What De Gaulle did not - could not - expect was that one politician from the Fourth Republic would prove popular: Antoine Pinay. Pinay, with his weekly radio shows, his pragmatic conservatism and average Frenchman aspect - including a thick Auvergnat accent - had become one of the very few popular politicians of the 1950s. The Mendès France of the right. During his premiership, Pinay and his foreign minister, Robert Schuman ratified the Common Army project in Parliament - amidst great acrimony, normalised relations with Adenauer by managing to sign a pre-agreement on the status of the Saar territory and pursued the Indochina War to a stalemate thanks to the recruitment of a Vietnamese Army to support the French troops [2]. Eventually, Pinay would resign after the MRP announced it would not approve his budget for 1954 [3].

In December 1953, the first televised presidential election in France's history took place. After six rounds of voting, the venerable Radical politician Henri Queuille was elected for his septennat.[4]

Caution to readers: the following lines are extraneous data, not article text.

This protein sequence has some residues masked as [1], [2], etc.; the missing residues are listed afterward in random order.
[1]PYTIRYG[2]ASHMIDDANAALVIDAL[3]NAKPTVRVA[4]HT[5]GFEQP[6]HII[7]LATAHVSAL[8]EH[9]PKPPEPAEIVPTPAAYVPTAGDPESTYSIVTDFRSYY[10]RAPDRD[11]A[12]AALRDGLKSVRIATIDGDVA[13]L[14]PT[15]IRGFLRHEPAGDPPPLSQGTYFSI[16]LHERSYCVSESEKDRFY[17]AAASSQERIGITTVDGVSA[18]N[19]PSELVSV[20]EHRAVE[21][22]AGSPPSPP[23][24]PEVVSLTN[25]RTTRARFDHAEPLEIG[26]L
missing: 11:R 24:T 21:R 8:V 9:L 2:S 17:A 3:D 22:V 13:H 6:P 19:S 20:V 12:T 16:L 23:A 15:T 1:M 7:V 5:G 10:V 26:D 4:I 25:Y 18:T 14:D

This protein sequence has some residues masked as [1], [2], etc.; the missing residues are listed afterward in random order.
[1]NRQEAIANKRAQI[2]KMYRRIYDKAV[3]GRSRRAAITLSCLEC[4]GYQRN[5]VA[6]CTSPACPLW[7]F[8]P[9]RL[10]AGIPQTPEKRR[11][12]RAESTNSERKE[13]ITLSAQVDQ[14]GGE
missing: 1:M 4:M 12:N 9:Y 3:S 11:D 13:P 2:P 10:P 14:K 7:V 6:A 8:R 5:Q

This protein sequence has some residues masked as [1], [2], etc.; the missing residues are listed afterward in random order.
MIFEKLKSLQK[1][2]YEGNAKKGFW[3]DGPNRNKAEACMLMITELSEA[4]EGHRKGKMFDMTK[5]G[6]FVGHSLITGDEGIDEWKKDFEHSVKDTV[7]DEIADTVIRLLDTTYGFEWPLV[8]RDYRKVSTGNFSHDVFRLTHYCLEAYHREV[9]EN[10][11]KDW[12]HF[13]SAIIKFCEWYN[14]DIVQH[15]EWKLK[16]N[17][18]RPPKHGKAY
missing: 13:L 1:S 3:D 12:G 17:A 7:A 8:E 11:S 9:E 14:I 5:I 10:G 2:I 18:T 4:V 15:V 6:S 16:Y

The 'sortie honorable' from Indochina was achieved in 1954 under the premiership of Edgar Faure. Faure would also have to face the start of hostilities in Algeria, that came to dominate French politics for nearly a decade, plunging the economy into a balance of payments and inflationary crisis along the way. Simultaneously, the tax increases and the economic modernisation plans caused uproar amongst the lower-middle classes of France's south-east, giving birth to the Poujadiste movement, that would turn into a far-right party once in parliament.